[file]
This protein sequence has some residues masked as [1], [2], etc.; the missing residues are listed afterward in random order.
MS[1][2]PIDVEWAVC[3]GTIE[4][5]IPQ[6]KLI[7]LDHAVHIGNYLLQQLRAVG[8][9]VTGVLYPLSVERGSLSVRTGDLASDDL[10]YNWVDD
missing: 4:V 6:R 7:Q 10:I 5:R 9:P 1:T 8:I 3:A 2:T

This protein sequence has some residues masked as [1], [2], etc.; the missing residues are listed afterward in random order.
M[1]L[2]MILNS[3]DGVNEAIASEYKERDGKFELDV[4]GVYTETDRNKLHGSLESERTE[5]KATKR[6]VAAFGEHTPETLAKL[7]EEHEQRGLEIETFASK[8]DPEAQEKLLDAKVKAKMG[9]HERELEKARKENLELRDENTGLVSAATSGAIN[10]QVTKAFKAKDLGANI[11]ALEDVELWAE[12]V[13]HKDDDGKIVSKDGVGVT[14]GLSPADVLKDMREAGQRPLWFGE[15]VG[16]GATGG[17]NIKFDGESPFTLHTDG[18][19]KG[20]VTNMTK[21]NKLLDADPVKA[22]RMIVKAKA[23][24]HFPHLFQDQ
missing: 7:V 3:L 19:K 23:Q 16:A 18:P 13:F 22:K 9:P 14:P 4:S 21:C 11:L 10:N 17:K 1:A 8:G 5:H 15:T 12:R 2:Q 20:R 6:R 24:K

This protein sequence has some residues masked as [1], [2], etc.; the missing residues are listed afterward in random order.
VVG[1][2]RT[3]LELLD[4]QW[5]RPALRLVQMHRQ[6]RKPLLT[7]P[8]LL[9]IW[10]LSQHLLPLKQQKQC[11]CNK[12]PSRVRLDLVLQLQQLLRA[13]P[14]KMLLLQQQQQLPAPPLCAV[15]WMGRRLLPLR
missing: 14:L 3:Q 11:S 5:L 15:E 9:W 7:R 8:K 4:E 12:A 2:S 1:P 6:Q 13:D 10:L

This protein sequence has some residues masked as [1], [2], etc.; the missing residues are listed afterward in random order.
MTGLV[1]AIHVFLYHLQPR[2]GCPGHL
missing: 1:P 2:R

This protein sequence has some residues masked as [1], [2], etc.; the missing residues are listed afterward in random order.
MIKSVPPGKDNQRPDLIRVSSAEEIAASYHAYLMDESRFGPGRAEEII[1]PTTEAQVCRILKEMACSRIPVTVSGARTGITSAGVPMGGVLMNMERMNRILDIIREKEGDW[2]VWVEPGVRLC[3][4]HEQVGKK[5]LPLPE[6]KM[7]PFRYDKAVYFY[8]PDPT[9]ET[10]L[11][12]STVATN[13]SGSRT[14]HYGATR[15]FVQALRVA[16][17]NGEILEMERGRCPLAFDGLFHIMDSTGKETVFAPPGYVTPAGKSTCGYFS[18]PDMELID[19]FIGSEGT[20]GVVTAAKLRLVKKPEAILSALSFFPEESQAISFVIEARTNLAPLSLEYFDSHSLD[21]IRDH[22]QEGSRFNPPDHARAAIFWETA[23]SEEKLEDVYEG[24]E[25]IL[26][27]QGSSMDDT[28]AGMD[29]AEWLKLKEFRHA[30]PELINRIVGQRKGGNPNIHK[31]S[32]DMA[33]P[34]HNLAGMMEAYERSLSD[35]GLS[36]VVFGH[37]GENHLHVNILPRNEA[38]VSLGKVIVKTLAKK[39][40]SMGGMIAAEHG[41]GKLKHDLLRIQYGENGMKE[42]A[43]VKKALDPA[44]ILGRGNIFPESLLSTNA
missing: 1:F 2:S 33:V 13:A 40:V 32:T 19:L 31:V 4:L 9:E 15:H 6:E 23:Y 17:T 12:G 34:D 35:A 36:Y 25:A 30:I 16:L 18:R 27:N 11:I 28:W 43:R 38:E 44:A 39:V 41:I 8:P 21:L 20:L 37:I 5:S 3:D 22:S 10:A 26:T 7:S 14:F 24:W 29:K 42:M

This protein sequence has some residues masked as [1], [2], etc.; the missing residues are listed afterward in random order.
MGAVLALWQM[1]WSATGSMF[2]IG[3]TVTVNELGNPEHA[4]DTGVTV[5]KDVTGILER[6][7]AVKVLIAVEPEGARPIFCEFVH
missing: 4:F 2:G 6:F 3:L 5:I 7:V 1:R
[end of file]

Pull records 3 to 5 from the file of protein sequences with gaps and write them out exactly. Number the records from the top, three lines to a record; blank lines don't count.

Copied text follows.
This protein sequence has some residues masked as [1], [2], etc.; the missing residues are listed afterward in random order.
VVG[1][2]RT[3]LELLD[4]QW[5]RPALRLVQMHRQ[6]RKPLLT[7]P[8]LL[9]IW[10]LSQHLLPLKQQKQC[11]CNK[12]PSRVRLDLVLQLQQLLRA[13]P[14]KMLLLQQQQQLPAPPLCAV[15]WMGRRLLPLR
missing: 14:L 3:Q 11:S 5:L 15:E 9:W 7:R 8:K 4:E 12:A 2:S 1:P 6:Q 13:D 10:L

This protein sequence has some residues masked as [1], [2], etc.; the missing residues are listed afterward in random order.
MTGLV[1]AIHVFLYHLQPR[2]GCPGHL
missing: 1:P 2:R

This protein sequence has some residues masked as [1], [2], etc.; the missing residues are listed afterward in random order.
MIKSVPPGKDNQRPDLIRVSSAEEIAASYHAYLMDESRFGPGRAEEII[1]PTTEAQVCRILKEMACSRIPVTVSGARTGITSAGVPMGGVLMNMERMNRILDIIREKEGDW[2]VWVEPGVRLC[3][4]HEQVGKK[5]LPLPE[6]KM[7]PFRYDKAVYFY[8]PDPT[9]ET[10]L[11][12]STVATN[13]SGSRT[14]HYGATR[15]FVQALRVA[16][17]NGEILEMERGRCPLAFDGLFHIMDSTGKETVFAPPGYVTPAGKSTCGYFS[18]PDMELID[19]FIGSEGT[20]GVVTAAKLRLVKKPEAILSALSFFPEESQAISFVIEARTNLAPLSLEYFDSHSLD[21]IRDH[22]QEGSRFNPPDHARAAIFWETA[23]SEEKLEDVYEG[24]E[25]IL[26][27]QGSSMDDT[28]AGMD[29]AEWLKLKEFRHA[30]PELINRIVGQRKGGNPNIHK[31]S[32]DMA[33]P[34]HNLAGMMEAYERSLSD[35]GLS[36]VVFGH[37]GENHLHVNILPRNEA[38]VSLGKVIVKTLAKK[39][40]SMGGMIAAEHG[41]GKLKHDLLRIQYGENGMKE[42]A[43]VKKALDPA[44]ILGRGNIFPESLLSTNA
missing: 1:F 2:S 33:V 13:A 40:V 32:T 19:L 31:V 4:L 9:E 15:H 6:E 23:Y 17:T 12:G 34:D 35:A 36:Y 25:A 30:I 16:L 18:R 27:N 11:I 28:W 43:R 38:E 44:A 39:V 41:I 8:P 21:L 20:L 37:I 5:S 3:D 22:S 10:A 26:T 7:S 14:F 24:W 29:K 42:M